0 0 0 All three pages now have another row. However, you might decide that you really don’t want that extra row after all. To delete the row, you need to perform a bit of a trick — you set the row to a null (empty) value using an empty matrix ([]). To see how this works, type ak(3, :, :) = [] and press Enter. You see the following result:

ak(:,:,1) =

1 2 3

4 5 6

ak(:,:,2) =

7 8 9

10 11 12

ak(:,:,3) =

13 14 15

16 17 18

At this point, you probably wonder what would happen if you added a column or row to just a single page. Try typing ak(:, 4, 1) = [88, 99] and pressing Enter. This command adds a fourth column to just page 1 and fills it with the values 88 and 99. MATLAB provides the following output:

ak(:,:,1) =

1 2 3 88

4 5 6 99

ak(:,:,2) =

7 8 9 0

10 11 12 0

ak(:,:,3) =

13 14 15 0

16 17 18 0

Notice that the other pages also have a fourth column now. The column is filled with zeros, but MATLAB automatically adds it for you to keep things tidy. Note that if you try to get rid of a column in the same way by typing ak(:, 4, 1) = [] and pressing Enter, you see a A null assignment can have only one non-colon index. error message. You must type ak(:, 4, :) = [] and press Enter instead.

Using cell arrays and structures

The matrices you have created so far all contain the same data type, such as double or uint8. Every matrix you create will contain data of the same type — you can’t mix types in a matrix. When performing certain tasks, such as machine learning, you need other structures:

· A cell array works much like a spreadsheet.

· A structure works much like a database record.

These two containers let you store other kinds of data, and mix and match types as needed. You can use them to create a small database or some sort of alternative storage on your machine without resorting to another application. The following sections provide an introduction and point you to more help in case you need to know more.

Understanding cell arrays

Cell arrays are naturals for spreadsheets because an individual cell in a cell array is like a cell in a spreadsheet. In fact, when you import a spreadsheet into MATLAB, each cell in the spreadsheet becomes a cell in a MATLAB cell array. Because spreadsheets are so popular, you’re more likely to encounter a cell array than a structure.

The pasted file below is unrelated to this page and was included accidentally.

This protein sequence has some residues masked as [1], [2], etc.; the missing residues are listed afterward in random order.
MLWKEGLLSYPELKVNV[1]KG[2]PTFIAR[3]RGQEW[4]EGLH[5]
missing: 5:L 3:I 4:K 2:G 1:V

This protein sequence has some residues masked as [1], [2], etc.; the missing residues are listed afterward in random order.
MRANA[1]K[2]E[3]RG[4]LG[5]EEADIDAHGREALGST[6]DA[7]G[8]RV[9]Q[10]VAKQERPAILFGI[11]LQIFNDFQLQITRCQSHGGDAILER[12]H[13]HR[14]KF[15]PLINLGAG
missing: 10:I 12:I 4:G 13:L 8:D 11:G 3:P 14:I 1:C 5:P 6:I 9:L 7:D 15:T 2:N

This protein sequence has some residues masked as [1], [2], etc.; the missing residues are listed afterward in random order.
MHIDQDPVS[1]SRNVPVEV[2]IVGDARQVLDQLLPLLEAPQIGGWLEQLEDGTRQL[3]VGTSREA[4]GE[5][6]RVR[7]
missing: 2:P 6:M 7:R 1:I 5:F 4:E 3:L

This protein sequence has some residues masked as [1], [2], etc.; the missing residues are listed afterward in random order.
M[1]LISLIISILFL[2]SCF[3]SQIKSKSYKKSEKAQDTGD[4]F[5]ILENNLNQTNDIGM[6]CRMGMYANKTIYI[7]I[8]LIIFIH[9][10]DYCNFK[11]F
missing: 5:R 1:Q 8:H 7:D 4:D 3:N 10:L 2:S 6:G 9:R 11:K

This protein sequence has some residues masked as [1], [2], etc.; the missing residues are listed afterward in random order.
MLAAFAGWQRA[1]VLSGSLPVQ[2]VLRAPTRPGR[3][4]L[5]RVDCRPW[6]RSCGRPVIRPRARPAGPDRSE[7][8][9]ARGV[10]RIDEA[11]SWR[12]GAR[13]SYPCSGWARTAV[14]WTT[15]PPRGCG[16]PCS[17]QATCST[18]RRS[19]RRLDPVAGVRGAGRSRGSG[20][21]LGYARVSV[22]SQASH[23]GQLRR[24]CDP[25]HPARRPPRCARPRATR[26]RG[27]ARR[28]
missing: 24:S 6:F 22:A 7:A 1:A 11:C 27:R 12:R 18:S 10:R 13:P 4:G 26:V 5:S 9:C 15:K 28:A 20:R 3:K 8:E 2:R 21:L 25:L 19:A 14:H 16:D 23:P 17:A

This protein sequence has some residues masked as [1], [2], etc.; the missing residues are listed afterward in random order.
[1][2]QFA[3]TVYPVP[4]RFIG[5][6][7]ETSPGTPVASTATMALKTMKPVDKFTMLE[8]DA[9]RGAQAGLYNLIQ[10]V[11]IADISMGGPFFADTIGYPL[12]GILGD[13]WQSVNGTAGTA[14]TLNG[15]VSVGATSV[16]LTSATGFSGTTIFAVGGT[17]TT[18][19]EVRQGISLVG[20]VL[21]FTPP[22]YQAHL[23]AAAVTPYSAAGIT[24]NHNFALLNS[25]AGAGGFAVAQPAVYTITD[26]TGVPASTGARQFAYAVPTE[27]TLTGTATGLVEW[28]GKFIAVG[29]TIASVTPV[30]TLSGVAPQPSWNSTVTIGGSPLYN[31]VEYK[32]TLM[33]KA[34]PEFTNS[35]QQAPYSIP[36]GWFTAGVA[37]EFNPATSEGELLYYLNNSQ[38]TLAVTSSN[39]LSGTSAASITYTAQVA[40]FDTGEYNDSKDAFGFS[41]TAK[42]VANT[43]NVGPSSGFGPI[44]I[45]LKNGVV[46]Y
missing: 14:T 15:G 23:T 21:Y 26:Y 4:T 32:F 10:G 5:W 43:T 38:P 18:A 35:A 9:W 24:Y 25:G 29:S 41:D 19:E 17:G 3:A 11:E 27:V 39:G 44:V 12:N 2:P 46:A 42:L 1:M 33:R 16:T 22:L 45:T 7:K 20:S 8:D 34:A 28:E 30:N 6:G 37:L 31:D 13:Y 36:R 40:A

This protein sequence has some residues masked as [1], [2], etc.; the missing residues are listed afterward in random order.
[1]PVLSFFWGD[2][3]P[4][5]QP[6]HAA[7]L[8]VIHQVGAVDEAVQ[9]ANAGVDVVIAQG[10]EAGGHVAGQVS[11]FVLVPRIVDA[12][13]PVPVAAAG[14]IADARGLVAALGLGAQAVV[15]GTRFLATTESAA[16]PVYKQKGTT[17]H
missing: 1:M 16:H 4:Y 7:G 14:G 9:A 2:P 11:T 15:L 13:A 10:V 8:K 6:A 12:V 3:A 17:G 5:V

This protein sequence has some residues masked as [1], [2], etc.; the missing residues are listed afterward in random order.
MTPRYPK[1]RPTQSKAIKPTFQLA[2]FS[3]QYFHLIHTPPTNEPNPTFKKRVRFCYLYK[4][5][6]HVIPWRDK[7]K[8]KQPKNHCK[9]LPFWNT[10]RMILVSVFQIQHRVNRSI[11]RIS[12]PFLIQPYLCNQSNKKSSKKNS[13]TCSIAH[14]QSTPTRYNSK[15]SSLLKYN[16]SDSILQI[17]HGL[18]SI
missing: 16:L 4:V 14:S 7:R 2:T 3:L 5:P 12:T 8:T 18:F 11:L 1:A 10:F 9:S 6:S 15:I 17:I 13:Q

You use the cell() function to create a new cell array. For example, to create a 2-x-2-x-2 cell array, you type an = cell(2, 2, 2) and press Enter. You see this result:

2×2×2 cell array

an(:,:,1) =

{0×0 double} {0×0 double}

{0×0 double} {0×0 double}

an(:,:,2) =

{0×0 double} {0×0 double}

{0×0 double} {0×0 double}

The cells are empty at this point. Cell arrays rely on a different kind of brackets, the curly braces ({}), to provide access to individual elements. In order to make the an cell array useful, begin by typing the following lines of code, pressing Enter after each line:

rng(5)

an{1,1,1}='George';

an{1,2,1}='Smith';

an{2,1,1}=rand();

an{2,2,1}=uint16(1953);

an{1,1,2}=true;

an{1,2,2}=false;

an{2,1,2}=14.551+2.113i;

an{2,2,2}='The End!'

Because all the lines except for the last one ended with a semicolon, you didn’t see any output. However, after you type the last line, you see the following output from MATLAB:

2×2×2 cell array

an(:,:,1) =

{'George'} {'Smith'}

{[0.2220]} {[ 1953]}

an(:,:,2) =

{[ 1]} {[ 0]}

{[14.5510 + 2.1130i]} {'The End!'} Note that this example sets the seed value for the random number generator using rng(5) so that the first value produced by rand() is the same unless you specify a different generator (see the rng() documentation at https://www.mathworks.com/help/matlab/ref/rng.html for details). The advantage of this approach is that you obtain the same numbers in the same sequence when you perform testing. However, you want to use a unique seed when working with production applications so that the rand() output truly does appear random.

The output looks a little different from a multidimensional matrix. You can access it the same way, except that you use curly braces. For example, type an{1, :, 2} and press Enter to see the first row of page 2. The result looks like this:

ans =

logical

1

ans =

logical

0 Each of the entries is treated as a separate item, but you can select ranges and work with individual values, just as you do when working with a multidimensional matrix. However, you must use the curly braces when working with cell arrays. You can distinguish between cell arrays and matrices in the Workspace window by the icons they use. The cell array icon contains a pair of curly braces, so it contrasts well with the matrix icon, which looks like a mini table. The Value column also specifically tells you that the entry is a cell rather than a specific data type, such as a double. You can find additional information about cell arrays at https://www.mathworks.com/help/matlab/cell-arrays.html.

Understanding structures

Structures are more closely related to SQL database tables than spreadsheets. Each entry consists of a field name and value pair. The field names are generally descriptive strings, but the values can be anything that relates to that field name. To get a better idea of how a structure works, type MyStruct = struct('FirstName', 'Amy', 'LastName', 'Jones', 'Age', 32, 'Married', false) and press Enter. You see the following output: